The footprint extends beyond the tent body itself, and mirrors the rain fly’s reach, making the vestibule area also protected from the ground. A nice touch.
Setting Things Up
Setting up the main body of the Copper Spur HV UL1 Bikepack tent was easy. I imagine how I would feel after a long day of riding, and then needing to complete the task of setting up my shelter before I can sleep: perhaps the weather isn’t the best and I’m in a rush. Will the experience of putting up the shelter be a stressful, or relieving experience?
Tent poles, snap buckles, and metal rings are all color-coded. On my model, all the orange parts go together. The waterproof silnylon bottom faces the ground. Snap in the poles into the corners of the tent body and place the poles into the hooks that run along the spine of the tent body The tent fly goes over the main body of the tent and snaps in at the four corners, just like the fly. Just make sure the tent’s opening and the fly’s opening align with each other.
This tent is freestanding, but you can also stake it in for more security. Staking down the tent will stop it from potentially blowing away, as well as give you a little more room inside. The tent will also be much more water resistant during a rain storm. Stakes can be put in at the four corners, as well as at the middle of the longer sides, creating a small vestibule on the side you can open. A seventh stake can be used in the middle of the shorter side.
The Copper Spur HV UL1 Bikepack tent body is mostly made of mesh materials of two different tightness of the mesh itself (the tighter being lower down), with a generous waterproof sil/nylon bottom that wraps around towards the top a few inches. Each of the tent’s four corners provide metal rings to place the ends of the tent poles in. The top of the body provides hooks to attach the tent poles. Once the tent poles ends are placed into the corners of the tent, snapped into the hooks, and the horizontal bar is put on top of the tent, your tent has been set up!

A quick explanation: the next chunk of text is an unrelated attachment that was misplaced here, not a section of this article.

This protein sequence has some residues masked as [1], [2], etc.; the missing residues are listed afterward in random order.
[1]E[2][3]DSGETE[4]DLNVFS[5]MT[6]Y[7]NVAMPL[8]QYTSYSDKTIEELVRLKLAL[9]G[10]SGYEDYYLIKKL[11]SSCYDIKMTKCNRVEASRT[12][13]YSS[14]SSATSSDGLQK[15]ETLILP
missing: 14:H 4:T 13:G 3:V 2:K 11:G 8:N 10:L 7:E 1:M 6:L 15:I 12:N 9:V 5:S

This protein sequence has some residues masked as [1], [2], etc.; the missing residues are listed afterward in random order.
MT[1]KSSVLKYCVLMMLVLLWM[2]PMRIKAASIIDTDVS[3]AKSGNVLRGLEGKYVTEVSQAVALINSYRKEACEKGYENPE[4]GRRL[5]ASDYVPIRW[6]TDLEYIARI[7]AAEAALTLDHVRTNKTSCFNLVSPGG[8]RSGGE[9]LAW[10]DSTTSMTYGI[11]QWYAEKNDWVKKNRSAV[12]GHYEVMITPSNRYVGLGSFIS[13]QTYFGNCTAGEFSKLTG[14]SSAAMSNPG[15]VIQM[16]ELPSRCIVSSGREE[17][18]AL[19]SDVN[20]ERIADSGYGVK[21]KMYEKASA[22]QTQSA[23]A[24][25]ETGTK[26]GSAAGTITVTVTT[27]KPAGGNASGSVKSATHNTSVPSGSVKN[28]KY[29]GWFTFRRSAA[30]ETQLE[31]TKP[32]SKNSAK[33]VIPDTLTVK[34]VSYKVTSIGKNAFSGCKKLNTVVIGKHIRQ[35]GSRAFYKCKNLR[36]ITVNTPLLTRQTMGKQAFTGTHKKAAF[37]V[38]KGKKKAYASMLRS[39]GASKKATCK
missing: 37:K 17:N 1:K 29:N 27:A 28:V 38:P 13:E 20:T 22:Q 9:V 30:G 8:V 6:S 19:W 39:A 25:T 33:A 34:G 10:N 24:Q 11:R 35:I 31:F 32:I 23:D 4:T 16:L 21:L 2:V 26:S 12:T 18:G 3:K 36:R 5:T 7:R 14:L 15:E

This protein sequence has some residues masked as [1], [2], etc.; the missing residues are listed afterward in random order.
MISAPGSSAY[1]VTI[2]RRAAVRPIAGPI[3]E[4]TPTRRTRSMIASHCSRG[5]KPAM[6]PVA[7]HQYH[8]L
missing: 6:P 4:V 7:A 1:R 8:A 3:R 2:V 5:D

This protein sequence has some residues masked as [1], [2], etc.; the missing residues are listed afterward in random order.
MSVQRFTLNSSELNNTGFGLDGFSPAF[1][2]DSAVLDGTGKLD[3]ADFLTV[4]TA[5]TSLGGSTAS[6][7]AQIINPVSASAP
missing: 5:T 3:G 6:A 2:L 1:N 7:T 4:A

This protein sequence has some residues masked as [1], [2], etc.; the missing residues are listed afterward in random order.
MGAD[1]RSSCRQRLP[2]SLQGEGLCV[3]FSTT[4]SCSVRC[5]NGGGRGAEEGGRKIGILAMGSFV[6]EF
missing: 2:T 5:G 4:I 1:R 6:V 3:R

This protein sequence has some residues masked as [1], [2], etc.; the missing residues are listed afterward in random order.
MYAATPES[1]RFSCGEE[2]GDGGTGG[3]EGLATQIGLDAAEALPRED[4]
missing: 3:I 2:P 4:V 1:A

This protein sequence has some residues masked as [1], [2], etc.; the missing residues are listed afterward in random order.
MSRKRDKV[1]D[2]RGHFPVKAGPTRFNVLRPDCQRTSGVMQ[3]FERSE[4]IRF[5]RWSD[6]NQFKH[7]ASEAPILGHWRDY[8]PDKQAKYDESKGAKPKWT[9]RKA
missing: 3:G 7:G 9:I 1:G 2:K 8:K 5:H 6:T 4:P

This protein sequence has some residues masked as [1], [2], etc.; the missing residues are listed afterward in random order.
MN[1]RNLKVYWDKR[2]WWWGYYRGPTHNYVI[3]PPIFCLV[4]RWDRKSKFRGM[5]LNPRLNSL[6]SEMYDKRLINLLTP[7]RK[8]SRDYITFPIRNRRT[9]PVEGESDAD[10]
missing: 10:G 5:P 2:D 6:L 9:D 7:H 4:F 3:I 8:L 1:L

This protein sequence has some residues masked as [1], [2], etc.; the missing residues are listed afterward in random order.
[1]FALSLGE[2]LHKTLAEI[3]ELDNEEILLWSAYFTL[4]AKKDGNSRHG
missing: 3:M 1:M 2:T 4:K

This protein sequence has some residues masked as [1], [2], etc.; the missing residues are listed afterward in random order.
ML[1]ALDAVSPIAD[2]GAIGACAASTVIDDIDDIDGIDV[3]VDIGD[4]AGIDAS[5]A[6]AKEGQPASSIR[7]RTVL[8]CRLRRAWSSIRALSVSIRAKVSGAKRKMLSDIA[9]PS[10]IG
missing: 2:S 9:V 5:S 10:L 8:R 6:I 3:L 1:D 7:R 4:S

Only one side has a double-zippered opening, which isn’t too much of a deal-breaker, as this is a one-person tent. This design decision helps keeps the weight of the tent down (zippers are surprisingly heavy).
The interior of the tent has many pockets to hold personal items like toiletries, glasses, a headtorch, or anything else you want in arms-reach while you snooze. One pocket is designed specifically to hold your phone, allowing wired headphones to drape down from above.
A particularly large shelf is available – Big Agnes calls this their, “3D Bin Pocket”, located from the roof of the tent by your feet. It’s large enough to hold say, an entire outer layer at the ready for midnight sojourns outside of the tent to answer the call of Nature. The interior of the tent itself measures 38″ at the foot of the tent, and 88″ at the head. At its apex, the roof of the tent is 38″, enough for me at 5’11” to sit comfortable on my butt without feeling cramped, which I am very pleased about. It’s not so fun to attempt to do Tent Life with a aching neck from cowering down while performing every task imaginable.
The tent itself, despite its relatively small footprint, makes sure to have all the space be usable space. This smallish footprint is beneficial when selecting a prime site to set up. I own tarp systems that have a larger footprint than this tent.
The interior of the tent is large enough to fit integrate well with the width/length of the Big Agnes Insulated AXL Air Long (35″ x 78″) sleeping pad, so all other sizes smaller than this pad should work well, too. The Big Agnes Anvil Horn 30˚ Long sleeping bag fits well on top of this pad too, which should now come at no surprise given how detail-oriented the Big Agnes team has proven to be.
The Copper Spur HV UL1 Bikepack tent can be configured in a few different ways, depending on which role you would like it to perform. Here’s a few that I’ve found to work well:
Tent Fly Optional
The Copper Spur HV UL1 Bikepack tent works just fine without the rain fly. This is a nice configuration if you would like maximum breath-ability, and would like one less thing to set up before going to sleep. The tent in this configuration will not require staking down. Weather resistance, obviously, won’t be very good, but you could always put the tent fly on, if you start feeling rain falling.